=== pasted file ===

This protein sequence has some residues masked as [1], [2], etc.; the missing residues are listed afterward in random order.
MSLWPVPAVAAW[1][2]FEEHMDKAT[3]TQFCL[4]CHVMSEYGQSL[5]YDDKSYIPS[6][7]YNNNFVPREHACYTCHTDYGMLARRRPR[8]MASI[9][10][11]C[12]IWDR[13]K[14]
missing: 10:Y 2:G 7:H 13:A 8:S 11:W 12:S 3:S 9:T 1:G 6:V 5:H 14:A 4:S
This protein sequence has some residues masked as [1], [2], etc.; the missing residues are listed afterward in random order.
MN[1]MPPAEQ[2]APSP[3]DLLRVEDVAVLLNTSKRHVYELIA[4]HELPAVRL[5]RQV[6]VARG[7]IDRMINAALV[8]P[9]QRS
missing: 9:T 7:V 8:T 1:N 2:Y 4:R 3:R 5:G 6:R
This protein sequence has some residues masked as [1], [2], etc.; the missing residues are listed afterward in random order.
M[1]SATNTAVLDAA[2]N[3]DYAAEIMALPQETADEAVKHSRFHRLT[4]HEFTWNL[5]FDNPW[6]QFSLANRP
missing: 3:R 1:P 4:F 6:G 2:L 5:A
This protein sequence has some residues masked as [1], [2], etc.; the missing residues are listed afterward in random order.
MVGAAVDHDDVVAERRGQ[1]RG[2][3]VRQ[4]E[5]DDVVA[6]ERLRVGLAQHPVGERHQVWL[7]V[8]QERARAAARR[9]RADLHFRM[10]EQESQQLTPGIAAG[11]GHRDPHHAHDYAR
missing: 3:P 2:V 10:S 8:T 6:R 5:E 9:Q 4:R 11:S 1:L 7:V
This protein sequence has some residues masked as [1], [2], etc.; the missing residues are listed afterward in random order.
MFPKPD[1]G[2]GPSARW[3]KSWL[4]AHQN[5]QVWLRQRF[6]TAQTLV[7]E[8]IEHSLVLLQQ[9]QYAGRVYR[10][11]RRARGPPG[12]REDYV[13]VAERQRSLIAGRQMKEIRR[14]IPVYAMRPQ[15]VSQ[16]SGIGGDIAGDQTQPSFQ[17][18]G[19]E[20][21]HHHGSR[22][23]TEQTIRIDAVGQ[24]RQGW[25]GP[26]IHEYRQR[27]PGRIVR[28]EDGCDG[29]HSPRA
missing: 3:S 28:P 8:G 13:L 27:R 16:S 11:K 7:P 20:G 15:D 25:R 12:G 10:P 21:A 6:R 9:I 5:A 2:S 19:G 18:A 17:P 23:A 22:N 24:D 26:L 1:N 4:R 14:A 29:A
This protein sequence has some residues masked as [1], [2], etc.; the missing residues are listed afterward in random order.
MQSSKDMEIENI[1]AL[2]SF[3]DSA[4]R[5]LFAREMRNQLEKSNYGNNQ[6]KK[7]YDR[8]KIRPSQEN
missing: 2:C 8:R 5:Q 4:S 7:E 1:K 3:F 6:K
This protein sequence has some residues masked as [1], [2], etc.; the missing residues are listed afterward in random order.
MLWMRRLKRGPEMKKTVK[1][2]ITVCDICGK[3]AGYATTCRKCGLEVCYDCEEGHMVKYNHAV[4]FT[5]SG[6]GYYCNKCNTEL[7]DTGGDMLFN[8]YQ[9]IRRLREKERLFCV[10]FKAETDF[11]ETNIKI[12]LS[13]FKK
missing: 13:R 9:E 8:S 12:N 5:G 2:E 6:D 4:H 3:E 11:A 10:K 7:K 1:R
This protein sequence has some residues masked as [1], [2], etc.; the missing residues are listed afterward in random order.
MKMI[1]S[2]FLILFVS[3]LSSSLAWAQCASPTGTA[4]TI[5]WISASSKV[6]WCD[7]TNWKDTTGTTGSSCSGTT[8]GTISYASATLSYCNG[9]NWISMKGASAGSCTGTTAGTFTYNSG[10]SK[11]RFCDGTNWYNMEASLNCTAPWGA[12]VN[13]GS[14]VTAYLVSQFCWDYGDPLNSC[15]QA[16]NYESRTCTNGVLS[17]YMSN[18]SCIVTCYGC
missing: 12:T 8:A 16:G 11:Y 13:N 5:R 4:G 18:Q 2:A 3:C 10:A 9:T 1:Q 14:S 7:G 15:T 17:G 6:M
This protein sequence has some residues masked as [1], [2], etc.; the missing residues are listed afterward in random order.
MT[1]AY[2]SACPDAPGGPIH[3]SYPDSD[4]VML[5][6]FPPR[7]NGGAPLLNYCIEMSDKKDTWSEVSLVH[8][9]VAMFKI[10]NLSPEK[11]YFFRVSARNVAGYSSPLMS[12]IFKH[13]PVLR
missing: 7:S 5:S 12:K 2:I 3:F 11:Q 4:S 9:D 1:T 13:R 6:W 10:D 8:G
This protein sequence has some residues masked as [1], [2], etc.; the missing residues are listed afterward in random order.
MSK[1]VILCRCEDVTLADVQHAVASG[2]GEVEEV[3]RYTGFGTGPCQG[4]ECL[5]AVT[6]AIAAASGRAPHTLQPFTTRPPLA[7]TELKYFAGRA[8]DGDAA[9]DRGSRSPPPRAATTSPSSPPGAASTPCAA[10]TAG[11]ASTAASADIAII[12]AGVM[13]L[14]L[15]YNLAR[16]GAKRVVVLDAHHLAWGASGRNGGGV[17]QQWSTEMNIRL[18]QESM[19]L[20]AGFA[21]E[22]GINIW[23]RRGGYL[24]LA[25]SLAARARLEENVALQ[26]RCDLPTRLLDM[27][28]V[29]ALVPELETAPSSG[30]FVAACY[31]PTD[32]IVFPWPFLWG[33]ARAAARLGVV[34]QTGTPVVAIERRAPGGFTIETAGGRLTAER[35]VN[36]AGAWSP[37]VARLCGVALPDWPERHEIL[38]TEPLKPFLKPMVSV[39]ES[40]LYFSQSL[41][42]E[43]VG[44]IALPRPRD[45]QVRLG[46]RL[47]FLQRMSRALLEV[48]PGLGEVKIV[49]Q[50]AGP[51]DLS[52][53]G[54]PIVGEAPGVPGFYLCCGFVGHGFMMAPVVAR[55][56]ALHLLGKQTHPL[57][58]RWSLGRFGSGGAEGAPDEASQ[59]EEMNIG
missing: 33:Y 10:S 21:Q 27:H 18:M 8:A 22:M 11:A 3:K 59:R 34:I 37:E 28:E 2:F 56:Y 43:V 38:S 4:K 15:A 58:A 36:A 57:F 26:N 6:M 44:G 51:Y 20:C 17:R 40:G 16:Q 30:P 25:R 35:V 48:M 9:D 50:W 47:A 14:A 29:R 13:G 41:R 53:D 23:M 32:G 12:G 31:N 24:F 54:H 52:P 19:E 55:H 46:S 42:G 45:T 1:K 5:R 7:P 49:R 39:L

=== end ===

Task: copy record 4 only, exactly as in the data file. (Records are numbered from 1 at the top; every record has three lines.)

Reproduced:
This protein sequence has some residues masked as [1], [2], etc.; the missing residues are listed afterward in random order.
MVGAAVDHDDVVAERRGQ[1]RG[2][3]VRQ[4]E[5]DDVVA[6]ERLRVGLAQHPVGERHQVWL[7]V[8]QERARAAARR[9]RADLHFRM[10]EQESQQLTPGIAAG[11]GHRDPHHAHDYAR
missing: 3:P 2:V 10:S 8:T 6:R 5:E 9:Q 4:R 11:S 1:L 7:V